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Mon, Oct. 14

Voters to decide Home Rule Option in primary
Proposition 442 is ‘equally important’ as Proposition 443

The City of Prescott’s bid to extend its Home Rule Option for another four years (Proposition 442) may not have generated as much voter interest as Proposition 443, but officials say it is also critical to the city’s future.

The Home Rule Option was last approved by Prescott voters in 2013, and has been overwhelmingly approved every four years since 1989.

The Home Rule Option, or Alternate Expenditure Limitation, gives local governments the authority to control their own budgets, rather than adhering to a state-imposed limit.

A summary analysis in the city’s publicity pamphlet states that the state-imposed expenditure limit was the result of a statewide voter-approved initiative in 1980 – a response to California’s Proposition 13. The initiative made the 1979-80 budget the base-year budget, with annual adjustments being made to reflect population growth and inflation impacts.

But, the pamphlet adds, the expenditure limit formula ignores the revenue that a city can produce. “As Prescott has grown, the revenue generated has surpassed the state imposed expenditure limit,” it states. “The expenditure limit places a cap on the amount that can be spent, even though a growing city experiences an increased demand for services and must maintain existing infrastructure.”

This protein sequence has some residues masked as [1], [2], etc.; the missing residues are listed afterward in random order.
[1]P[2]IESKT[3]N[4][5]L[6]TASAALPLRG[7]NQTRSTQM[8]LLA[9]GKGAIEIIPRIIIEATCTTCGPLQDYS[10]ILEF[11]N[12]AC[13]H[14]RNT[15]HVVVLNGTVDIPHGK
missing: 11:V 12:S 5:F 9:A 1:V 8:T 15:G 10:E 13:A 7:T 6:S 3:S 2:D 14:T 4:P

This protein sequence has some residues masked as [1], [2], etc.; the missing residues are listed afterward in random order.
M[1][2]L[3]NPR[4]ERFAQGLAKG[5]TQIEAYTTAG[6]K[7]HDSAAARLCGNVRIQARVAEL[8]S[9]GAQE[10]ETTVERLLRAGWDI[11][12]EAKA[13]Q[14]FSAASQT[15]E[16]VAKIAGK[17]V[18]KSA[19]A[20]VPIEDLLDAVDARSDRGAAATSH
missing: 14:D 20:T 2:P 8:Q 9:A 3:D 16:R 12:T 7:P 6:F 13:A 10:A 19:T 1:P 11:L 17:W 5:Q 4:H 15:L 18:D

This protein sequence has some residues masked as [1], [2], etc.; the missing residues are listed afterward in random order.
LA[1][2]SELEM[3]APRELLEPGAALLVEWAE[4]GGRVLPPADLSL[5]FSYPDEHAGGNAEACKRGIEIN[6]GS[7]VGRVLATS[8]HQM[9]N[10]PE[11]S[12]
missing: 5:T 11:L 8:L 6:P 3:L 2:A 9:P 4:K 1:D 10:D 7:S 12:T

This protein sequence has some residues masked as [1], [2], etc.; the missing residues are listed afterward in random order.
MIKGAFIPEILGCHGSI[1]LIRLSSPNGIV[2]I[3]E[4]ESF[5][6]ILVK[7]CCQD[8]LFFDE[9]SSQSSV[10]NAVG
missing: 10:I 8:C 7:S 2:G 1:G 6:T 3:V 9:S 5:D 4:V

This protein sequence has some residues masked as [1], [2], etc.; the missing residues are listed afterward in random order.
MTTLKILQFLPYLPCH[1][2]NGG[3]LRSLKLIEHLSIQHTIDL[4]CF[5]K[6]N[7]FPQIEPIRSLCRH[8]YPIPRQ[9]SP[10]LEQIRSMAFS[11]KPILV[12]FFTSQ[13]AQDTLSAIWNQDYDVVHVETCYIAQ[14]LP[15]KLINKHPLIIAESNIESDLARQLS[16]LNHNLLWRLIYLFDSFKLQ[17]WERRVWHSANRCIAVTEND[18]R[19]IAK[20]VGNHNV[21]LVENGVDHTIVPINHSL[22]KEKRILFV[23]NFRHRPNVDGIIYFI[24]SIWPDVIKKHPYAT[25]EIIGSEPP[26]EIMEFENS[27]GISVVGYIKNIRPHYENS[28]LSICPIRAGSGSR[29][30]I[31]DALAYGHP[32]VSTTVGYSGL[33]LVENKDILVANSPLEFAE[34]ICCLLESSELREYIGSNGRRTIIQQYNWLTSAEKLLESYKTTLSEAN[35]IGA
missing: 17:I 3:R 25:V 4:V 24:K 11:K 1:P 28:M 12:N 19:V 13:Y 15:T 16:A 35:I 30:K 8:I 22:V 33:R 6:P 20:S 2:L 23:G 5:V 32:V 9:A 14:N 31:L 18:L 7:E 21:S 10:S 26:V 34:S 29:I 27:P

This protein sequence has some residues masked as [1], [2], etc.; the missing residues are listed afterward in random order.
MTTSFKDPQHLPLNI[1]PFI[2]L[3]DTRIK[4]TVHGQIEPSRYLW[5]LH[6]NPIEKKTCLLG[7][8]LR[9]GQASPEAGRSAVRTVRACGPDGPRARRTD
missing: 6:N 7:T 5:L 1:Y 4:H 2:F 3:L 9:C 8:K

A news release from the city adds that if Proposition 442 did not pass, the city would have to cut an estimated $52.2 million from its budget for the coming fiscal year.

City Councilwoman Billie Orr pointed out that many voters may have missed the message about Proposition 442 in the midst of the discussion about Proposition 443, the city’s measure asking voters to raise the sales tax by 0.75 percent to help pay down the city’s more than $78 million unfunded liability with the Public Safety Personnel Retirement System (PSPRS).

“Many people we talk to know about Prop 443, but many folks don’t know about Prop 442,” Orr said. “Both propositions are equally important for voters to carefully consider.”

Proposition 442 generated no arguments in favor or opposition in the publicity pamphlet, while Proposition 443 generated 27 arguments – 21 for the sales tax increase, and six against.

A ‘yes’ vote on Proposition 442 would extend the Home Rule Option for four more years.

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